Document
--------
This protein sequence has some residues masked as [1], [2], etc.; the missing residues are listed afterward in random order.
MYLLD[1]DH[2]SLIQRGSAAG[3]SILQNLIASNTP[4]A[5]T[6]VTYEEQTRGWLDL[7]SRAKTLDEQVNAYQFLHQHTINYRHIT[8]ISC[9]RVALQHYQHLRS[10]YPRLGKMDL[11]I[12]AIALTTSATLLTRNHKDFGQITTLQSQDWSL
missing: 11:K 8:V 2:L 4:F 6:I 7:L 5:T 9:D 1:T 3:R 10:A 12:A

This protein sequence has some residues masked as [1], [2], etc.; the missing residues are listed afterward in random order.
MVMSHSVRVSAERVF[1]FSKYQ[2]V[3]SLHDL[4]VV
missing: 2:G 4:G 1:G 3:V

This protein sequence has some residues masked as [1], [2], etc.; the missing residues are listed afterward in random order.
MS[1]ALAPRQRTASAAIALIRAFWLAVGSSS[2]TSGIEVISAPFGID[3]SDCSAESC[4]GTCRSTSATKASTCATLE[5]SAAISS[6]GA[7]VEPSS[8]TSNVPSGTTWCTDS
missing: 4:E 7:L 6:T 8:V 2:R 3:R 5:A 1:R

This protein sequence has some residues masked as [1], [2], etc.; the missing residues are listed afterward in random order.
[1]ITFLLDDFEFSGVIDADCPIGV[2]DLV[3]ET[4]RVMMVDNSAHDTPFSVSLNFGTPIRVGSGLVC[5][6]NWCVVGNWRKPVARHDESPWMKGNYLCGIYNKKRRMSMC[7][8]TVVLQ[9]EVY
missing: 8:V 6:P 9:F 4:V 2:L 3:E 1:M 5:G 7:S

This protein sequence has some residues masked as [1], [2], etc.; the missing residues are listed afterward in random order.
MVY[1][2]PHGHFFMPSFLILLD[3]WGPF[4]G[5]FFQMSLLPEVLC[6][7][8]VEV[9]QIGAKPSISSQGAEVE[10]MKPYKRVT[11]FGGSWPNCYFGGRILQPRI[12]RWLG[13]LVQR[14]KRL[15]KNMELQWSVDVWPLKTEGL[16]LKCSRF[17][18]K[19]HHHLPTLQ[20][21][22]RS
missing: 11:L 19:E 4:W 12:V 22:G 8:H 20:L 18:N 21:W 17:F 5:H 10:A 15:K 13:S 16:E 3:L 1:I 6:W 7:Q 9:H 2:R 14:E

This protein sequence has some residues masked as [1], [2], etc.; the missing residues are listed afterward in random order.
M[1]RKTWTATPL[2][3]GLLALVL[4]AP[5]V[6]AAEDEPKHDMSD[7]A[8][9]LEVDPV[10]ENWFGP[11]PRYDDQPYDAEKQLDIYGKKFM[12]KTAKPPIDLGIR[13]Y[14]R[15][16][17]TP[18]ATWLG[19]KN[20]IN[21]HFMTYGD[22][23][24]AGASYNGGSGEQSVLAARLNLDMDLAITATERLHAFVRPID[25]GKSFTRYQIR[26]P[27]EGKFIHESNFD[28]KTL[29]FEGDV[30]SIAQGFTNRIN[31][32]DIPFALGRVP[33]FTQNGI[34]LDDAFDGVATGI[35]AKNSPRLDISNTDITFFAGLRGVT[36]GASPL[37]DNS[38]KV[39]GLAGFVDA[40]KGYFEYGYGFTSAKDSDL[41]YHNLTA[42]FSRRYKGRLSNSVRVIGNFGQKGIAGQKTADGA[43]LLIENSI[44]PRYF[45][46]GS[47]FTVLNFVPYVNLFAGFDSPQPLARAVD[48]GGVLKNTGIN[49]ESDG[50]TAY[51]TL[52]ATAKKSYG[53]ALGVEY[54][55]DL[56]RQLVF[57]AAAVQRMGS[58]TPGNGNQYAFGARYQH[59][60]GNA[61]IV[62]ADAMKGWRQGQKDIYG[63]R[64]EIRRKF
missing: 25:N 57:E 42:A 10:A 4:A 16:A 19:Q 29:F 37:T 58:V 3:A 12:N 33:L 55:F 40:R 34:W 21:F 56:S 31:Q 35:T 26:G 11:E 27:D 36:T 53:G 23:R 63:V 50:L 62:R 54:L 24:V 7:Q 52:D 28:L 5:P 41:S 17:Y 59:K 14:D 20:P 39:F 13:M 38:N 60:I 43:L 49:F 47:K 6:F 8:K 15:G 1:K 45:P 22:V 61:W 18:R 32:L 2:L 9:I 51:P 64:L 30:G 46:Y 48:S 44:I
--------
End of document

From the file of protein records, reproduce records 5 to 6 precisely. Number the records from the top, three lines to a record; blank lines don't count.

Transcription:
This protein sequence has some residues masked as [1], [2], etc.; the missing residues are listed afterward in random order.
MVY[1][2]PHGHFFMPSFLILLD[3]WGPF[4]G[5]FFQMSLLPEVLC[6][7][8]VEV[9]QIGAKPSISSQGAEVE[10]MKPYKRVT[11]FGGSWPNCYFGGRILQPRI[12]RWLG[13]LVQR[14]KRL[15]KNMELQWSVDVWPLKTEGL[16]LKCSRF[17][18]K[19]HHHLPTLQ[20][21][22]RS
missing: 11:L 19:E 4:W 12:V 22:G 8:H 20:L 18:N 21:W 17:F 5:H 10:A 15:K 13:S 16:E 3:L 1:I 6:W 7:Q 9:H 2:R 14:E

This protein sequence has some residues masked as [1], [2], etc.; the missing residues are listed afterward in random order.
M[1]RKTWTATPL[2][3]GLLALVL[4]AP[5]V[6]AAEDEPKHDMSD[7]A[8][9]LEVDPV[10]ENWFGP[11]PRYDDQPYDAEKQLDIYGKKFM[12]KTAKPPIDLGIR[13]Y[14]R[15][16][17]TP[18]ATWLG[19]KN[20]IN[21]HFMTYGD[22][23][24]AGASYNGGSGEQSVLAARLNLDMDLAITATERLHAFVRPID[25]GKSFTRYQIR[26]P[27]EGKFIHESNFD[28]KTL[29]FEGDV[30]SIAQGFTNRIN[31][32]DIPFALGRVP[33]FTQNGI[34]LDDAFDGVATGI[35]AKNSPRLDISNTDITFFAGLRGVT[36]GASPL[37]DNS[38]KV[39]GLAGFVDA[40]KGYFEYGYGFTSAKDSDL[41]YHNLTA[42]FSRRYKGRLSNSVRVIGNFGQKGIAGQKTADGA[43]LLIENSI[44]PRYF[45][46]GS[47]FTVLNFVPYVNLFAGFDSPQPLARAVD[48]GGVLKNTGIN[49]ESDG[50]TAY[51]TL[52]ATAKKSYG[53]ALGVEY[54][55]DL[56]RQLVF[57]AAAVQRMGS[58]TPGNGNQYAFGARYQH[59][60]GNA[61]IV[62]ADAMKGWRQGQKDIYG[63]R[64]EIRRKF
missing: 25:N 57:E 42:A 10:A 4:A 16:A 19:Q 29:F 37:T 58:V 3:A 12:N 33:L 55:F 40:R 34:W 21:F 56:S 31:Q 35:T 26:G 11:E 27:D 36:T 53:G 23:R 63:V 50:L 62:R 54:L 24:V 7:Q 52:D 28:L 5:P 41:S 17:Y 59:K 14:D 20:P 39:F 13:M 38:N 60:I 43:L 49:F 47:K 6:F 8:K 15:G 1:K 45:P 22:V 61:W 18:R 32:L 2:L 9:I 51:P 64:L 30:G 46:Y 48:S 44:I